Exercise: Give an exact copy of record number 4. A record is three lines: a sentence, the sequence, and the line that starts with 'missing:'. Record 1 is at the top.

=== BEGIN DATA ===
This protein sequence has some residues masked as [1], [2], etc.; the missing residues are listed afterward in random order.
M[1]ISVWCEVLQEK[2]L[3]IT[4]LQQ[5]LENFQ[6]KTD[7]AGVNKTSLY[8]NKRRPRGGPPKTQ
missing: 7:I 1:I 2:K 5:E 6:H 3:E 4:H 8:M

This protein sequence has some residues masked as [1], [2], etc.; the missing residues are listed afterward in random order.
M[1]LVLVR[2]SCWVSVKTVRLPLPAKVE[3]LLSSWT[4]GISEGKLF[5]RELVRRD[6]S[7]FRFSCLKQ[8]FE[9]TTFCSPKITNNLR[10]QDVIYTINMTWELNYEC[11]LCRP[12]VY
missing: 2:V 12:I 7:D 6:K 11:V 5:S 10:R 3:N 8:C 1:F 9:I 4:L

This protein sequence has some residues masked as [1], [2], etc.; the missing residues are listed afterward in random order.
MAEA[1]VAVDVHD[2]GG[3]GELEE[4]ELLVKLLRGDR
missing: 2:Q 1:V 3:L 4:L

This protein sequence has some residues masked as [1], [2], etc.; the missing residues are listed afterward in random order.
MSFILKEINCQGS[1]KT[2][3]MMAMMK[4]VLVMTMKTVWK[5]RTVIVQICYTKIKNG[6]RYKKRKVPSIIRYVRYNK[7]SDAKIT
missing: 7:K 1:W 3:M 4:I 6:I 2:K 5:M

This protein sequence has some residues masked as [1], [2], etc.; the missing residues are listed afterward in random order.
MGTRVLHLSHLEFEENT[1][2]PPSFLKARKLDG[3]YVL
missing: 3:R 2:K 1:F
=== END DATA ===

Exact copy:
This protein sequence has some residues masked as [1], [2], etc.; the missing residues are listed afterward in random order.
MSFILKEINCQGS[1]KT[2][3]MMAMMK[4]VLVMTMKTVWK[5]RTVIVQICYTKIKNG[6]RYKKRKVPSIIRYVRYNK[7]SDAKIT
missing: 7:K 1:W 3:M 4:I 6:I 2:K 5:M